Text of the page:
you left these zones for others. In DCUO, you start in either Metropolis
or Gotham, regardless of whether you're a hero or a villain, and you
stay, exclusively, in these two cities. They get boring fast.
voice acting is absolutely terrible. While some people may be glad they
don't have to read quest logs, I find myself reading them and ignoring
the terrible voice over work. To give an example, Wonder Woman sounds
like Annie the Chicken Queen, the woman Popeye's uses for their fast food ads. Yeah, it's that bad.
game, itself, doesn't help newer users to understand the roles
available to them. At level 10, every character becomes a hybrid. Either
you're healer-dps, tank-dps, or controller-dps. But the game does not
properly explain how to switch stances into your various roles, or get
into the nuts and bolts about the team dynamic of each role. Instead, if
you want to learn these things, you have to go to the official game
site and read the myriad of game guides they posted. Why? These are very
critical functions of an MMO, and players should be gradually educated
into these roles. The fact that stance switching and role synergy is not
well explained is easy to spot when you go into your first On Duty
dungeon and everyone shows up in a DPS role. Likewise, players can
easily go from 1-30 without ever grouping, and then get to 30 only to
find out grouping is mandatory for character progression.
User Interface is an absolute travesty, probably one of the worst I've
seen in any MMO, and you can't control any elements of it. You can't
move any parts of it nor can you resize any parts of it. It is how it is
and you're stuck with it. Communication, as part of the UI, is
absolutely terrible. Trying to type, even using a USB keyboard, causes
you to stop anything you are doing on screen as it brings up the on
screen keyboard while you're typing. Voice chat works only sporadically,
at best. Communication is critical to the success of MMOs where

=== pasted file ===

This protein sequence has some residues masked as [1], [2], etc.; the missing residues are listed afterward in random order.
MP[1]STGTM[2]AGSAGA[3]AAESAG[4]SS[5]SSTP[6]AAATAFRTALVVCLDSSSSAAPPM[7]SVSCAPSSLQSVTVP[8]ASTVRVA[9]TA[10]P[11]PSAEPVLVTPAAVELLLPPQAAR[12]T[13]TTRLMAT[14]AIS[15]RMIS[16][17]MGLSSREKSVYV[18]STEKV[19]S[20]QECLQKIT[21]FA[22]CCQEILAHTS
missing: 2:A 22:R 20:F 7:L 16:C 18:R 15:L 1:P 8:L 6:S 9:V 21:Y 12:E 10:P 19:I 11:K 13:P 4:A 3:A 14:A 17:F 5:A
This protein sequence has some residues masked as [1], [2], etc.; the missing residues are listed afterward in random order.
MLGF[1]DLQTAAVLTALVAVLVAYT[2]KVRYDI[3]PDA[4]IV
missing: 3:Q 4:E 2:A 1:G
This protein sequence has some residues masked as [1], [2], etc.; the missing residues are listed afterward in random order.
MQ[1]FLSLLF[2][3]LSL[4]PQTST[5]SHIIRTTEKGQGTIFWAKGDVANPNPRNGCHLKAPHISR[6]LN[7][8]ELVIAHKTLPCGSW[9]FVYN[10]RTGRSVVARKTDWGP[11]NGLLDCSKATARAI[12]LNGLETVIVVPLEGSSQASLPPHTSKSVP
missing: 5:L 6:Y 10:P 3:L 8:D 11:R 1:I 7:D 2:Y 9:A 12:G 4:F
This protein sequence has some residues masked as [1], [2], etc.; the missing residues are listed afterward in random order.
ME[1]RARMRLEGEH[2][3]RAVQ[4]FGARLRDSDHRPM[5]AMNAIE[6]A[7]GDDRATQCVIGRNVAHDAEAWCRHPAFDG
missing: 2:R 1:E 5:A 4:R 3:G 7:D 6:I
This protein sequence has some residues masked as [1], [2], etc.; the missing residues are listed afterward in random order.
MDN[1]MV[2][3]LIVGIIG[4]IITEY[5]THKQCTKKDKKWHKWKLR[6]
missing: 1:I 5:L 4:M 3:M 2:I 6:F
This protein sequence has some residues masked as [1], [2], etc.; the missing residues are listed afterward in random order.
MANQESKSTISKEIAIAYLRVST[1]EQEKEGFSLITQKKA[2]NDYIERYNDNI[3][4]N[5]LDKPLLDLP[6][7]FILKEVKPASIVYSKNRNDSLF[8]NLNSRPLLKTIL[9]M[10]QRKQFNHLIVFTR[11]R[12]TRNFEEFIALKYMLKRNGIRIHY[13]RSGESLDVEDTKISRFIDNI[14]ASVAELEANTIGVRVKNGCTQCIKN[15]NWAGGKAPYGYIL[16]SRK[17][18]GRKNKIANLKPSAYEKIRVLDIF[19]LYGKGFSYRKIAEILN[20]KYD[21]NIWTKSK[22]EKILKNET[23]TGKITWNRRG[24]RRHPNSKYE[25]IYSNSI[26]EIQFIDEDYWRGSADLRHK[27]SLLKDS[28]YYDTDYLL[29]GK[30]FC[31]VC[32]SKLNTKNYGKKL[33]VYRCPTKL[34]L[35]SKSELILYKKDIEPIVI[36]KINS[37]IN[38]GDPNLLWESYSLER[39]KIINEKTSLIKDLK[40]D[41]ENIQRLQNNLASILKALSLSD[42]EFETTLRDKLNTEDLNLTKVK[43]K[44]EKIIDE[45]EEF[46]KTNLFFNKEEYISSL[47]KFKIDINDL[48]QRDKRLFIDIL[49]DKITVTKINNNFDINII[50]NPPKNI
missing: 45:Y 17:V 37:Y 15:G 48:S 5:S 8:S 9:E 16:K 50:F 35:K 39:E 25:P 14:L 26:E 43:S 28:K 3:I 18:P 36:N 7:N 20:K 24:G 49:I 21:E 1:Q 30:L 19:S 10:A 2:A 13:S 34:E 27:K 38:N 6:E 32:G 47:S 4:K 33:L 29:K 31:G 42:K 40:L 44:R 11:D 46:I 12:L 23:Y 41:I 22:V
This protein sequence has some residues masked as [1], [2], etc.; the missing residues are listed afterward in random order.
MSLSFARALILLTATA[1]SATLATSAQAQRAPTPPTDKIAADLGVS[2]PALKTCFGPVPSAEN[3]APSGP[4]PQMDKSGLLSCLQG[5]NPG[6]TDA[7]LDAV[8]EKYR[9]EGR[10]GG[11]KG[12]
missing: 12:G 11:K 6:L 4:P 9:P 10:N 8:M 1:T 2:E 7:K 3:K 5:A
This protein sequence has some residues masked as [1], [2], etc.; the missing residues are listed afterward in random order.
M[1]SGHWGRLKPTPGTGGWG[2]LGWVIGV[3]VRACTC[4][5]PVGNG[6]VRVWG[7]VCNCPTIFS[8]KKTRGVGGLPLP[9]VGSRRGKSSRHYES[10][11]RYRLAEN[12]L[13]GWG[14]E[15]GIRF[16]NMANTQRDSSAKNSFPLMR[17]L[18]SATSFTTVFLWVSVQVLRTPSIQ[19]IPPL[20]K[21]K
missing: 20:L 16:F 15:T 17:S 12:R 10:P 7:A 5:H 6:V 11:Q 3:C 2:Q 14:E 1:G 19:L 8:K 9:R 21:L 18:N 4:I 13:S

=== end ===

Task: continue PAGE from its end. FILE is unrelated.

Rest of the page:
grouping is necessary to progress, and DCUO's Communication and User
Interface is a hindrance more than a help.
While there may
be decent quests from 1 to 30, 30 becomes a brick wall of boring
repetition. At 30, all there is to do is stand around in a safehouse and
wait in the On Duty queue - single server pve and pvp queues whose wait
time fluctuates - to get into your daily PVE and PVP runs, which you
will be sick of after a week. There are two raids, which have one week
lockouts. This repetition is marred by bugs that should have been
addressed before the game left beta, bugs such as doors to the final
boss not opening and loot either not appearing or disappearing from
inventory after killing a mob or boss. Since the queue system isn't
robust, it could throw 5 DPS together and then put you in a bugged
instance, forcing you to leave and try again.
looking for a Super MMO with a moderate customization, decent story
lines and a polished presentation, DCUO only delivers on two fronts. All in all, it does neither the MMO side nor the button combo, Action platformers (think Devil May Cry, Bayonetta, or God of War), side of combat well. If
you can overlook everything this game does poorly, you will likely get
your $60 out of it, when it's playable, but there's little here which
makes it worth a recurring subscription fee, even at the newly reduced
$29.99 per 3 month plan.
game could become better than the 5 I gave it, but that depends on how much work SOE
wants to put into it. Given their lack of communication on the official
forums, the fact that they have been deleting multi-page threads with constructive criticism of and suggestions for the
game rather than addressing them, and the fact that they do not disclose
patch notes to the playerbase, even if said patches are simply for
server-side issues, I simply cannot believe SOE will support this game
for the long term. With Rift, Guild Wars 2 and SWTOR on the horizon, I
expect DCUO to be all but forgotten by late summer unless SOE pulls a
very large rabbit out of their hat.